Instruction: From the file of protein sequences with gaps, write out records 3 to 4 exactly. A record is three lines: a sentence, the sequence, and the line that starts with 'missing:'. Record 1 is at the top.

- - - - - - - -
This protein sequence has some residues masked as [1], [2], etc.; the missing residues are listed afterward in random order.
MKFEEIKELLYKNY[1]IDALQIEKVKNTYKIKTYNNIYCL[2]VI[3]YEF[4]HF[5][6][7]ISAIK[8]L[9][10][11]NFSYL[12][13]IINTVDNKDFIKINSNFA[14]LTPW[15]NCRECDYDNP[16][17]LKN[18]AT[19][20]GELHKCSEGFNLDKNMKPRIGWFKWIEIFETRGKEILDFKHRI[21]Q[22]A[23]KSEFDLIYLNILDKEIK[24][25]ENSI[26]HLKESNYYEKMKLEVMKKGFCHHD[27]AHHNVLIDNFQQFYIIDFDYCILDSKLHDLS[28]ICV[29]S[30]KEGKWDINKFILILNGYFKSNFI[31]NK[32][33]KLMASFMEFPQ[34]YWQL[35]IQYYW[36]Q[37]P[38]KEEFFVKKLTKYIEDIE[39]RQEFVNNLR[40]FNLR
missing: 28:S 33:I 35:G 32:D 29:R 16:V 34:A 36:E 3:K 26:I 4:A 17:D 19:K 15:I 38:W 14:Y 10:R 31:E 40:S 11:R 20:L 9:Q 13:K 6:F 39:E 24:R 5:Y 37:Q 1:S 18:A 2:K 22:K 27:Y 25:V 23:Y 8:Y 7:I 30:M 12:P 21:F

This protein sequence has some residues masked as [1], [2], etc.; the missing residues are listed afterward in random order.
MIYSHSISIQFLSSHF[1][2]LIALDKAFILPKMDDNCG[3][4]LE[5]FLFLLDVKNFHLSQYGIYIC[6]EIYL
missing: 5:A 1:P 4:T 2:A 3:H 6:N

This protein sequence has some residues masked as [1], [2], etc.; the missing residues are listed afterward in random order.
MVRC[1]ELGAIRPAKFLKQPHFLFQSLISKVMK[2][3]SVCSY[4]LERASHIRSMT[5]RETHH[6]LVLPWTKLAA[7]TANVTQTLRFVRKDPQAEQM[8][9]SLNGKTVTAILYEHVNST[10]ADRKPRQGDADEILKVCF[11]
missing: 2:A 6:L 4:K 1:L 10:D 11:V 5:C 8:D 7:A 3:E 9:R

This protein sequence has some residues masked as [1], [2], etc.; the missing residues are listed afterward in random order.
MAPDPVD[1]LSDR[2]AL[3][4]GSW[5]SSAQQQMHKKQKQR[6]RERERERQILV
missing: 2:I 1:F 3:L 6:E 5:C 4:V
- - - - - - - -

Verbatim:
This protein sequence has some residues masked as [1], [2], etc.; the missing residues are listed afterward in random order.
MVRC[1]ELGAIRPAKFLKQPHFLFQSLISKVMK[2][3]SVCSY[4]LERASHIRSMT[5]RETHH[6]LVLPWTKLAA[7]TANVTQTLRFVRKDPQAEQM[8][9]SLNGKTVTAILYEHVNST[10]ADRKPRQGDADEILKVCF[11]
missing: 2:A 6:L 4:K 1:L 10:D 11:V 5:C 8:D 7:A 3:E 9:R

This protein sequence has some residues masked as [1], [2], etc.; the missing residues are listed afterward in random order.
MAPDPVD[1]LSDR[2]AL[3][4]GSW[5]SSAQQQMHKKQKQR[6]RERERERQILV
missing: 2:I 1:F 3:L 6:E 5:C 4:V